Aircraft Profile #48. De Havilland Vampire
Fondly referred to by many post-war pilots as the "aerial kiddy car", the Vampire day fighter was certainly the last unsophisticated single-engine frontline aircraft to serve with Britain's Fighter Command. To qualify this distinction, one must first point out that all its flying controls were manually-operated without recourse to or necessity for power assistance. No radar was fitted and the fighter consisted of a simple airframe, ''first generation" jet engine, and four 20-mm Hispano guns aimed by a gyro gunsight. Only the twin boom layout set the Vampire aside as being unconventional among its contemporaries.
Detail design of the de Havilland D.H. 100 Vampire commenced early in 1942 after acceptance of proposals submitted to Air Ministry Specification E.6/41. Though this called for an experimental prototype, provision for gun armament was included in the design from the earliest days, the newly-established four 20-mm Hispano gun battery being housed in the underside of the fuselage nacelle. Power was supplied by one D.H. Goblin I jet engine which employed a single-sided centrifugal compressor and produced 1225kg thrust.
Construction was composite metal and balsa/ply, the fuselage nacelle continuing the wood application used in the successful Mosquito design which
Vampire Is were also supplied in various versions to Canada, Switzerland and Sweden, and thence by various routes to Austria and the Dominican Republic.
Vampire II was the designation applied to three experimental Nene-powered Vampires, TG276, TG280 and TX807, identified by dorsal intakes demanded by the double-sided compressor of the
The Vampire III represented an attempt to increase the effectiveness of the design in the environment of increased radar warning range, anticipated shortly after the end of the war. The first-generation jet fighter was widely characterised by a chronic lack of range, in the case of the Vampire I only about 700 statute miles. The early Vampires had used Mosquito-type underwing slipper tanks, but the Mark III introduced wing tankage and provision for 100- or 200-gallon drop tanks. Developed to Spec. F.3/47, the Vampire 3 (so designated after the change to arable numerals) entered R.A.F. service late in 1947 and remained with the R. Aux, A.F. until well into the nineteen-fiftics. The type was also characterised by alterations to the tail unit: the tailplane was lowered and the vertical surfaces were changed to conform more nearly to the well-known de Havilland outline.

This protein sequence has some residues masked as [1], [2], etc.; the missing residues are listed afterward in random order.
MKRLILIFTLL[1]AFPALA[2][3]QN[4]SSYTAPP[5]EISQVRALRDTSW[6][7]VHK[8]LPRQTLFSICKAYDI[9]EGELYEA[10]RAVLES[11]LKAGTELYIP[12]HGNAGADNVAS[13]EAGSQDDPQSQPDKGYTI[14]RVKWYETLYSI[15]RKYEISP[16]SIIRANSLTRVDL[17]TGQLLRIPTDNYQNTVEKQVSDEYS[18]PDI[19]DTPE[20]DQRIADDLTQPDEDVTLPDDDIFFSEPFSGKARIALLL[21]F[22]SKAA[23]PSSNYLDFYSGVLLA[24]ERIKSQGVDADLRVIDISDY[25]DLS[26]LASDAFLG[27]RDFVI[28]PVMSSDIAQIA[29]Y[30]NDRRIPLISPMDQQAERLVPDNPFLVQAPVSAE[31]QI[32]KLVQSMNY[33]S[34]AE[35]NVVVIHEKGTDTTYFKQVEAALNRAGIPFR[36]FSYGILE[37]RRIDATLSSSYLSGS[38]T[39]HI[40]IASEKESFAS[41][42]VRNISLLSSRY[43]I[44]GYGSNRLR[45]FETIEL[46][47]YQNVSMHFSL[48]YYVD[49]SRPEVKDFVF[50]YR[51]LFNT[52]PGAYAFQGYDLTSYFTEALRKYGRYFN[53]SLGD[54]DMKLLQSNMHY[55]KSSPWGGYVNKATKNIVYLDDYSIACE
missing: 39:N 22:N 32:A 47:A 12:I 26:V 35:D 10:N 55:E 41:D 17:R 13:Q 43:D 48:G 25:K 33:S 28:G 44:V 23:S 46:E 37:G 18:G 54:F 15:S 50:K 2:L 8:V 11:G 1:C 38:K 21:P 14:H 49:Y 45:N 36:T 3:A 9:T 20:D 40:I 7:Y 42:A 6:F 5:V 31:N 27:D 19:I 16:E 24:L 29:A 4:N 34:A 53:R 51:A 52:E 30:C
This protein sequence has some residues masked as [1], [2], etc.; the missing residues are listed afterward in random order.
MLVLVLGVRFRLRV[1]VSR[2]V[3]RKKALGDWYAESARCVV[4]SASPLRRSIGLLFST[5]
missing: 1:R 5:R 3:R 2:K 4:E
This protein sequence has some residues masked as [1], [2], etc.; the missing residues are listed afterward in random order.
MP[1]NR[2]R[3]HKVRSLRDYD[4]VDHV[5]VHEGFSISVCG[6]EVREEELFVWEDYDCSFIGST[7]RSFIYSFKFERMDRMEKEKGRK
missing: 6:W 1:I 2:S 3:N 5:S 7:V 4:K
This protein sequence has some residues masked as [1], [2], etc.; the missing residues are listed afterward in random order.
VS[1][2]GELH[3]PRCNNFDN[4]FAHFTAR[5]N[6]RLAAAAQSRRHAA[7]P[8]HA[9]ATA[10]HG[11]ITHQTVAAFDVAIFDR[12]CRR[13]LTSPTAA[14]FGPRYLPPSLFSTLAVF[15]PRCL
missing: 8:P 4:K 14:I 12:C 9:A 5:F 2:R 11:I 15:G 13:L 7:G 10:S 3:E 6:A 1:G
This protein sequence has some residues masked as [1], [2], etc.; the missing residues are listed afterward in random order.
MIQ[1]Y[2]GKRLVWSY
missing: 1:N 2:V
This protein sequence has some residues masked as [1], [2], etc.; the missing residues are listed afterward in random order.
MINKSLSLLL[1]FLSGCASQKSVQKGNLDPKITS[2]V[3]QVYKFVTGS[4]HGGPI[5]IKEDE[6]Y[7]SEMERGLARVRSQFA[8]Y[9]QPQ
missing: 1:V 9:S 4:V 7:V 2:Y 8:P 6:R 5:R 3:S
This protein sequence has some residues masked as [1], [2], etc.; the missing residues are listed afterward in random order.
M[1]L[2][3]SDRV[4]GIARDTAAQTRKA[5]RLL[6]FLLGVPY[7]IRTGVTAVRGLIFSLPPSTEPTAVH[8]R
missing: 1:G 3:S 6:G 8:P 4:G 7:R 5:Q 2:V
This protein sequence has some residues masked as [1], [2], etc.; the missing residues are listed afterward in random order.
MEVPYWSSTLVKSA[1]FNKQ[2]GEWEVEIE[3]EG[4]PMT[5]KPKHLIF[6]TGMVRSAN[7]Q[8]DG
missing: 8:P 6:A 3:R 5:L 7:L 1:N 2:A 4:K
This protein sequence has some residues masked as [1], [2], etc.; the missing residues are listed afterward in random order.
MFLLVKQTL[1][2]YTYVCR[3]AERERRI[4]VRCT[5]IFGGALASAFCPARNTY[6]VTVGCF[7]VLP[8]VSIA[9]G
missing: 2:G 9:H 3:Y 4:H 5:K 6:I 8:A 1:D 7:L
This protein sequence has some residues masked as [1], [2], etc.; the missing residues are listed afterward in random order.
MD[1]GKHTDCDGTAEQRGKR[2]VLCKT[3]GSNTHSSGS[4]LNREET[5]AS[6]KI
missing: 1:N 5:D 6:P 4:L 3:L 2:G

The Vampire 3 made history when six aircraft of No. 54 (Fighter) Squadron became the first British jet aircraft to cross the Atlantic, refuelling in Iceland,
Re-design of the Vampire wing to accommodate pylon-mounted drop tanks inevitably led to the carriage of other stores and hence adaptation of the design for ground-attack duties. With low-level performance of prime importance, the wing span was reduced by 0.6m so that the wing tips were square cut (trials with this wing were carried out on Vampire I, TG444), and the provision of strongpoints for bombs and rockets was accompanied by greater strength factors and thicker wing skinning. The increased wing loading in turn resulted in greater sinking speeds on landing and this demanded undercarriage legs of increased travel. Thus was evolved the Vampire F.B.Mark 5.